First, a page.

Openly accessible

Enriching medical trainees' learning through practice: a video reflexive ethnography study protocol

Noble, Christy, Billett, Stephen, Hilder, Joanne, Teodorczuk, Andrew and Ajjawi, Rola 2019, Enriching medical trainees' learning through practice: a video reflexive ethnography study protocol, BMJ Open, vol. 9, no. 8, pp. 1-9, doi: 10.1136/bmjopen-2019-031577.

Attached Files
Name Description MIMEType Size Downloads

Title Enriching medical trainees' learning through practice: a video reflexive ethnography study protocol
Author(s) Noble, Christy
Billett, Stephen
Hilder, Joanne
Teodorczuk, Andrew
Ajjawi, RolaORCID iD for Ajjawi, Rola orcid.org/0000-0003-0651-3870
Journal name BMJ Open
Volume number 9
Issue number 8
Start page 1
End page 9
Total pages 9
Publisher BMJ
Place of publication London, Eng.
Publication date 2019
ISSN 2044-6055
Keyword(s) Science & Technology
Life Sciences & Biomedicine
Medicine, General & Internal
General & Internal Medicine
medical education
workplace learning
clinical teaching
teaching rounds
learning
CARE
EDUCATION
COMPLEXITY
RESIDENT
CONTEXT
Summary Introduction Supporting medical students' and junior doctors' development in busy clinical settings is challenging. As opportunities for developing trainees, for example, traditional bedside teaching, are decreasing, teaching outside of clinical practice is increasing. However, evidence suggests that effective learning through practice arises via an interplay between, first, what experiences are afforded by clinical settings and, second, how trainees engage with these affordances. Many studies investigating clinician learning through practice focus on only one of these two factors. Yet, a well-recognised methodological challenge of enabling learners to articulate how and what they are learning through practice exists. We need, therefore, to understand how this relationship plays out in practice in ways that enrich learning. Methods and analysis This protocol describes a video reflexive ethnographic approach to illuminate how learning through practice in hospital settings occurs and can be enriched. The study will be conducted in two phases. In phase I, senior clinicians from emergency medicine, medicine and surgical specialties will be interviewed about how they guide trainees' learning through practice. These forms of guidance, analysed using the framework method, will inform phase II comprising observations of practice in: (1) emergency, (2) medical and (3) surgical departments. Video recorded episodes of clinicians' guiding learning through practice will be shared and appraised in reflexive sessions with each clinical team. Relational interdependent learning theory informs the design and data analyses to elicit and evaluate strategies for guiding learning through practice. Ethics and dissemination Ethical approval has been received from both healthcare and university settings. The findings should provide important insights for clinicians about workplace learning practices. Findings will be disseminated across the project phases and to diverse audiences - locally, nationally and internationally. The dissemination strategy will use seminars, grand rounds, conference presentations and academic papers to articulate practical, theoretical and methodological findings.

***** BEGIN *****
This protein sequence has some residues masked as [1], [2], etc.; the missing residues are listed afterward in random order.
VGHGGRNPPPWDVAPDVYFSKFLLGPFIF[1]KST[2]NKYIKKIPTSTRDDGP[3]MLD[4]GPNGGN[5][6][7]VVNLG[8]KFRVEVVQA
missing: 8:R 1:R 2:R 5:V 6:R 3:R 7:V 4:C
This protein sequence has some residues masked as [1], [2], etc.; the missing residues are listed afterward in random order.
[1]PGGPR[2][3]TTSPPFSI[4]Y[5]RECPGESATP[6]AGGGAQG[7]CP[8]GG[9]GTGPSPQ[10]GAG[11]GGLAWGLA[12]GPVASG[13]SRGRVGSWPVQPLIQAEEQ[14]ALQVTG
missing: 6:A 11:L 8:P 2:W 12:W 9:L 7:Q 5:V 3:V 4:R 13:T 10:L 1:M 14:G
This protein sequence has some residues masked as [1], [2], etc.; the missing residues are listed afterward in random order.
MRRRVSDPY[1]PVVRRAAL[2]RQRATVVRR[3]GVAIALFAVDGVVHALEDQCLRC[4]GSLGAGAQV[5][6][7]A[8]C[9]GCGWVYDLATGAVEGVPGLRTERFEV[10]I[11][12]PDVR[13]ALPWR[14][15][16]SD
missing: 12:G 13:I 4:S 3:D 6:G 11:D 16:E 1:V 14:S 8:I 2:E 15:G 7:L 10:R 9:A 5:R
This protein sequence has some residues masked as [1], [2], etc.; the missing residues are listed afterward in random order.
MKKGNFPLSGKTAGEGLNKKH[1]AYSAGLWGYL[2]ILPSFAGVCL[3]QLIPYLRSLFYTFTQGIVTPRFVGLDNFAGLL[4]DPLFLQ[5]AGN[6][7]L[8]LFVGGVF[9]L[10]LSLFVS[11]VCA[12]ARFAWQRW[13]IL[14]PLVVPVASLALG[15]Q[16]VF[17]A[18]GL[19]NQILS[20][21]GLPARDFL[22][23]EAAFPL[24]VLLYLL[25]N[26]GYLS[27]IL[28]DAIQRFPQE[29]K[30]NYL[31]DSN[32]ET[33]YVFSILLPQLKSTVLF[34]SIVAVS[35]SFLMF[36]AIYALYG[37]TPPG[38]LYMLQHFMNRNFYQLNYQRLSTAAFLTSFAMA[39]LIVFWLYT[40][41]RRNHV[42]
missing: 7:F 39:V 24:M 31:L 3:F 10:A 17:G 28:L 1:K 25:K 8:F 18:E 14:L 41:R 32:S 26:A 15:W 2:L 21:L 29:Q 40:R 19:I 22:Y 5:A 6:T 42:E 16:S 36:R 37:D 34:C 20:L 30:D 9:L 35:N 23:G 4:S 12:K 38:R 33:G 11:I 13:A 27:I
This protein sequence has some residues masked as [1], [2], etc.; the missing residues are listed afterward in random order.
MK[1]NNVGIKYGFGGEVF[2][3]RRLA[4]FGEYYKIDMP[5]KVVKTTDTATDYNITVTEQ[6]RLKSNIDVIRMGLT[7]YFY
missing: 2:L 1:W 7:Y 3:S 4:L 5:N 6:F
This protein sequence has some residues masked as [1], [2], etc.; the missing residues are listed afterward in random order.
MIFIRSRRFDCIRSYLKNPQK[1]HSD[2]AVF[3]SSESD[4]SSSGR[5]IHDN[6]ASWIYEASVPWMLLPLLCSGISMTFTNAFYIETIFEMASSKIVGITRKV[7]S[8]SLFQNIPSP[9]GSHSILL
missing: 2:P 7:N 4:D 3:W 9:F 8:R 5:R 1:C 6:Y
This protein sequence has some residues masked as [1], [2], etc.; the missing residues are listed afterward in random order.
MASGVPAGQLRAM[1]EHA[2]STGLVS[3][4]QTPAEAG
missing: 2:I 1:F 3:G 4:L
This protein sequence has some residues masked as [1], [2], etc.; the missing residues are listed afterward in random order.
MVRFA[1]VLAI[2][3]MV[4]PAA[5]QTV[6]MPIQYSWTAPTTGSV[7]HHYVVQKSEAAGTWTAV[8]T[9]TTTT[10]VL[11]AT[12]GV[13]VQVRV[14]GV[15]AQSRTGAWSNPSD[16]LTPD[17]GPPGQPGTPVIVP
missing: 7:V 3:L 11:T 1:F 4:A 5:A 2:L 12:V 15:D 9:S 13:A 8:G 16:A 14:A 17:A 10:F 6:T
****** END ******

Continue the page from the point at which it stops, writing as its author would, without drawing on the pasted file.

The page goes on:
Language eng
DOI 10.1136/bmjopen-2019-031577
Indigenous content off
Field of Research 130209 Medicine, Nursing and Health Curriculum and Pedagogy
Socio Economic Objective 930599 Education and Training Systems not elsewhere classified
HERDC Research category C1 Refereed article in a scholarly journal
Free to Read? Yes
Persistent URL http://hdl.handle.net/10536/DRO/DU:30129396

Connect to link resolver
 
Unless expressly stated otherwise, the copyright for items in DRO is owned by the author, with all rights reserved.

Every reasonable effort has been made to ensure that permission has been obtained for items included in DRO. If you believe that your rights have been infringed by this repository, please contact drosupport@deakin.edu.au.

Versions
Version Filter Type
Citation counts: TR Web of Science Citation Count  Cited 1 times in TR Web of Science
Scopus Citation Count Cited 1 times in Scopus
Google Scholar Search Google Scholar
Access Statistics: 95 Abstract Views, 1 File Downloads  -  Detailed Statistics
Created: Fri, 13 Mar 2020, 10:49:58 EST

Every reasonable effort has been made to ensure that permission has been obtained for items included in DRO. If you believe that your rights have been infringed by this repository, please contact drosupport@deakin.edu.au.